Rare Anti-Government Protests Grow In Iran, Reports Of Jammed Satellite TV Networks

Rare protests in multiple cities across Iran, especially in the country's second largest city of Mashhad, gained momentum on Thursday and Western media and pundits are beginning to take note. Though it appears the main protest locations have been consistently described as being in the hundreds and not yet reaching mass numbers, observers say they are likely to grow in size and in intensity as economic grievances over high prices, corruption, and mismanagement have reached a boiling point.

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The largest and most covered protests were held in Mashhad on Thursday. Map via World Atlas

Notably, dozens of videos were uploaded to social media channels Thursday showing demonstrators primarily in Mashhad in northwest Iran chanting “death to [President] Rouhani” and “death to the dictator”. Mashhad is considered one of the holiest and most conservative places in Shia Islam, causing some pundits to conclude that if such aggressive anti-government demonstrations can take place there, they could take place anywhere throughout Iran. Other places named by the semi-official ILNA news agency and social media reports where demonstrations have occurred are in Razavi Khorasan Province, including Neyshabour and Kashmar.

And there are some indications that authorities in Tehran are preparing for a broader crackdown to prevent protests from spreading. Though unconfirmed, Carl Bildt, the co-chair for the European Council on Foreign Relations cited on Thursday afternoon  "Reports of signals of international satellite TV networks jammed in large cities of Iran. Would be sign of regime fear of today’s protests spreading." And well-known opposition outlets further reported that over 100 protesters were arrested in Mashhad.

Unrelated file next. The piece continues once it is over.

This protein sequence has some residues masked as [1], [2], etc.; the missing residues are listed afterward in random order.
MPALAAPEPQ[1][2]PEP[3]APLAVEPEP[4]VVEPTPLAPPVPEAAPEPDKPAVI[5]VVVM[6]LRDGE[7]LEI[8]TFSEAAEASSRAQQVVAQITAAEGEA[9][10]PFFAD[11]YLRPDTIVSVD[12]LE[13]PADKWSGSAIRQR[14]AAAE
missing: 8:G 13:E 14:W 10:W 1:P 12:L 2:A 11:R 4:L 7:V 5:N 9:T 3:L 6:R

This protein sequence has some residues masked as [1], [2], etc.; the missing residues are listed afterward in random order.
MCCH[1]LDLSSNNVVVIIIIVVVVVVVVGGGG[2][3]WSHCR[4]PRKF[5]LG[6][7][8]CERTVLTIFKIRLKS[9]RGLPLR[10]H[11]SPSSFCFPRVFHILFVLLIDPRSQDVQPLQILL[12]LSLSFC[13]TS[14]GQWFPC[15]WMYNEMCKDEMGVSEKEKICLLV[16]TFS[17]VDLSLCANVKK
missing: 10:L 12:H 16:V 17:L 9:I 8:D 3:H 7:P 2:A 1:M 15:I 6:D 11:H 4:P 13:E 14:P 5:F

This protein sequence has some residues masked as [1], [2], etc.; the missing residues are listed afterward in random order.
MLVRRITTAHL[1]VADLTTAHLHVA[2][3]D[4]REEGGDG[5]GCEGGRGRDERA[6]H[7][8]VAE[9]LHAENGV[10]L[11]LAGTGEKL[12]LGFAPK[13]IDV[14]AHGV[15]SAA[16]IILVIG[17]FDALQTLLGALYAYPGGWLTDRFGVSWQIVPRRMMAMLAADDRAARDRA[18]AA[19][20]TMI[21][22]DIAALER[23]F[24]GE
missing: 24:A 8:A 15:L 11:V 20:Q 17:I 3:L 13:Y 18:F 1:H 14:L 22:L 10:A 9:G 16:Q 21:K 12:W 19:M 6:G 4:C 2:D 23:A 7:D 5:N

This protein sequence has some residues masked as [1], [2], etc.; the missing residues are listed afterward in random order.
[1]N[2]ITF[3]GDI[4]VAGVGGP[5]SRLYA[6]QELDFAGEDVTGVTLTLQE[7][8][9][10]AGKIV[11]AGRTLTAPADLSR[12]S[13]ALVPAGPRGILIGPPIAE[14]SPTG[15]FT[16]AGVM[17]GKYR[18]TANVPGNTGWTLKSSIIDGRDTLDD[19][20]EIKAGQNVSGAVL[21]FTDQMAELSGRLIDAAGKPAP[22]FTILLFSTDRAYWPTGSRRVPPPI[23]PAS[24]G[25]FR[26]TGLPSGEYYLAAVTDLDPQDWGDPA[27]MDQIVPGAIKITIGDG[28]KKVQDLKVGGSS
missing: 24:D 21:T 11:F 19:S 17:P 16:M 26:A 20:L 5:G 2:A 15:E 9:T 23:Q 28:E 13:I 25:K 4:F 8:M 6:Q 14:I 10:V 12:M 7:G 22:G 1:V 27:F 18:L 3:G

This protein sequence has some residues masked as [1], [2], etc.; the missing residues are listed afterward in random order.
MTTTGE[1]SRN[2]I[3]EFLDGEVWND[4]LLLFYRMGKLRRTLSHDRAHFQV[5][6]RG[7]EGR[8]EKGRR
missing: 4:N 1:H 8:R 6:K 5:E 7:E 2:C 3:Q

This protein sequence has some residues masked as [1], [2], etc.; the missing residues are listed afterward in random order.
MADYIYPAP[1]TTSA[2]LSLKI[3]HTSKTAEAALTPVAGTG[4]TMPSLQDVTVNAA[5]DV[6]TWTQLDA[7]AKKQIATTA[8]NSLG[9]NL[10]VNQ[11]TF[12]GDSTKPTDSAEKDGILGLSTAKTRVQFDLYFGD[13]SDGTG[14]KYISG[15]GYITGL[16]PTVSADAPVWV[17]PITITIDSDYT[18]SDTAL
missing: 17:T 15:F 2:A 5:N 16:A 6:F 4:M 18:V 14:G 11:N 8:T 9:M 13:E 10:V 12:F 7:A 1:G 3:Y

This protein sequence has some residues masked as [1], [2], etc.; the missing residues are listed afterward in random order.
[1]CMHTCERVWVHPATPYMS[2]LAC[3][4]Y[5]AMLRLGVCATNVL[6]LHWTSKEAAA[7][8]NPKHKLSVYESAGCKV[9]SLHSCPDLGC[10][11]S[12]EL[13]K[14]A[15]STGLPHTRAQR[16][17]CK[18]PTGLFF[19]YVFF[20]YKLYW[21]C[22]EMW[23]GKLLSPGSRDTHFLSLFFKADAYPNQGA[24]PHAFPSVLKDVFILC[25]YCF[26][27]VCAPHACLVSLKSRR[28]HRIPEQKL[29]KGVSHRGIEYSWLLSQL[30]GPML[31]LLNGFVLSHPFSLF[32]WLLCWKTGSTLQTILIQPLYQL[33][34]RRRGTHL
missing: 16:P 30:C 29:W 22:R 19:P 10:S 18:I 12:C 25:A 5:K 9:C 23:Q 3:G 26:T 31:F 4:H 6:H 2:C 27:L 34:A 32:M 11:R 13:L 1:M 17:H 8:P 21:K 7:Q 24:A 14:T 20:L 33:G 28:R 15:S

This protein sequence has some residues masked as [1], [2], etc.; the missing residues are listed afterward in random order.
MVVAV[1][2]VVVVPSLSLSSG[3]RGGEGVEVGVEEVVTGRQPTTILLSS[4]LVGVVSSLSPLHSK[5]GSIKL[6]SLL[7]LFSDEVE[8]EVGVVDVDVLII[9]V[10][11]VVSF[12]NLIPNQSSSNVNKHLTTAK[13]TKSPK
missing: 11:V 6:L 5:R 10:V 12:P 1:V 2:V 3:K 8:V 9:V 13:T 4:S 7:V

Ground footage of Thursday's protests in Mashad, northeast Iran.

Though Iranian president Rouhani’s signature achievement - the 2015 nuclear deal brokered with the United States and other world powers - resulted in the lifting of most international sanctions in early 2016, this has yet to bring the broad economic benefits the government had promised was coming.

A Reuters summary of the dire economic situation nationwide is as follows:

Unemployment stood at 12.4 percent in this fiscal year, according to the Statistical Centre of Iran, up 1.4 percent from the previous year. About 3.2 million Iranians are jobless, out of a total population of 80 million. Mashad governor Mohammad Rahim Norouzian was quoted by the semi-official ISNA news agency as saying that “the demonstration was illegal but the police dealt with people with tolerance”.

He said a number of protesters were arrested for “trying to damage public property”. Videos posted on social media showed riot police used water cannon and tear gas to disperse crowds.

Norouzian was quoted as saying by state news agency IRNA that the protests were organized by “enemies of the Islamic Republic” and “counter-revolutionaries”.

Also interesting is that demonstrators are reportedly criticizing Tehran for being so heavily invested in Syria at a time when Iran is squeezed domestically, while chanting "leave Syria, think about us."

Various reports over the last couple years of the war have put estimates of Iran’s military expenditure in Syria at ranges from $6 billion a year to $15-$20 billion a year (which includes financing Hezbollah and other regional militias) - a considerable sacrifice considering Iran's mounting debt and massive unpaid bills.

Israeli as well as Iranian opposition commentators have generally appeared giddy with excitement at the prospect that protests could spread inside Iran.

US government funded broadcasts and media outlets like Radio Free Europe also closely covered the unrest Thursday.

On Wednesday Iran’s Supreme Leader Ayatollah Ali Khamenei acknowledged that the nation was going through a period of difficulty with “high prices, inflation and recession”, and rallied officials to resolve the problems quickly.

Protests in various locations have been sporadic since October, and before that the most significant mass demonstrations took place in 2011, concurrent with the so-called Arab Spring movement, and throughout 2009 as part of the widely covered "Green Movement" in response to the presidential election.